In order to begin measuring learning outcomes, we need to start with an understanding of why we should be measuring them in the first place.
Let’s consider this from the perspective of employers first. In today’s market, employers are faced with the challenge of hiring employees from a large talent pool with a wide variety of skills and competencies that are difficult to assess during the standard interview process. They’re looking for better ways to predict performance and hire people who have what it takes to hit the ground running on their first day.
Ensuring that new hires come on board with the necessary skills and competencies means less time and resources tied up in training and more productivity across the board. In the long term, this also means less attrition and related expenses. In order to narrow the talent pool to the highest potential candidates, employers will naturally seek and favor schools whose graduates can demonstrate high levels of learning outcomes. It’s a win-win-win.
By assessing learning outcomes throughout the program and prior to graduation, students receive highly objective and timely feedback. This information allows them to recognize their strengths, while also identifying the skills and competencies they need to further develop in order for them to get – and keep – a job in their desired field.
This process ensures that students are employable as soon as they graduate, providing the student with a higher level of confidence when entering the workforce. These satisfied alumni are more likely to be gainfully employed and become ambassadors of the school, proudly referring their friends and family.
Another key player when it comes to measuring learning outcomes is the faculty. Measuring student outcomes across faculty members teaching the same courses provides a good opportunity for professional development. Administrators can compare their faculty results to other programs, campuses, and the national norm to identify their top performers from those who could use improvement.
Also, based on their students’ performance in each area of the curriculum, instructors receive information on the specific topics where they can adjust their instruction in order to improve results. This naturally provides a chance for faculty to share best practices and learn from each other’s strengths.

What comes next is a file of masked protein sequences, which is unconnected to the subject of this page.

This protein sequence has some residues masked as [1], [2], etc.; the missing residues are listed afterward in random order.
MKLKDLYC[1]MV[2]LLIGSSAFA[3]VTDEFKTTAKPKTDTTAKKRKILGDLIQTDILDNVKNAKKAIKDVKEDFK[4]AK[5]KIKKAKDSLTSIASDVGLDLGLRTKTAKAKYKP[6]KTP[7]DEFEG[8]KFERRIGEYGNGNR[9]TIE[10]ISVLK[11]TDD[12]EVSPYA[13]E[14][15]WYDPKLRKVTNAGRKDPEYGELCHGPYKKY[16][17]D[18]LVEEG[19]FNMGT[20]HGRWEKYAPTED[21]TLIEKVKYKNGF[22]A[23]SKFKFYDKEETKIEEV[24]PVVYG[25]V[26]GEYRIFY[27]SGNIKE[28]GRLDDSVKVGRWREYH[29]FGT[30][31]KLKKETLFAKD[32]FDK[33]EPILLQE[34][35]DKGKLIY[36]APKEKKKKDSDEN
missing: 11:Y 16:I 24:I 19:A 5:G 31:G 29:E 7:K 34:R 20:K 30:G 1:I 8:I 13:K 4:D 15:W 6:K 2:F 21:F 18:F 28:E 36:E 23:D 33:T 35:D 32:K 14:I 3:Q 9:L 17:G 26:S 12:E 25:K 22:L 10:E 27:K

Learning outcomes are also of significant interest to accrediting organizations. By demonstrating a standard and objective measure of student outcomes, schools have highly regarded evidence for accreditation requirements such as Campus Effectiveness Plans, leading to reduced compliance issues and costs. Accrediting organizations then have a reliable means to ensure the appropriate learning outcomes are being demonstrated consistently across instructors, programs, campuses, and even schools.
Finally, the school is one of the largest stakeholders when it comes to measuring learning outcomes. The main reasons have all been introduced above: gainful employment, improved employer partnerships, ambassador alumni, increased quality of instruction, and increased compliance with accreditors.
How do you measure learning outcomes?
The key is to start with the end in mind and work backwards. The primary goal is gainful employment, so you have to start with employers and industry standards. The first step is to identify the skills and competencies that employers and the related programmatic boards require from graduates. Then those skills and competencies need to be translated into objectives that can be taught, learned, and measured. These objectives then become the foundational learning outcomes that are the key to connecting the program curriculum with the assessment content and employer needs.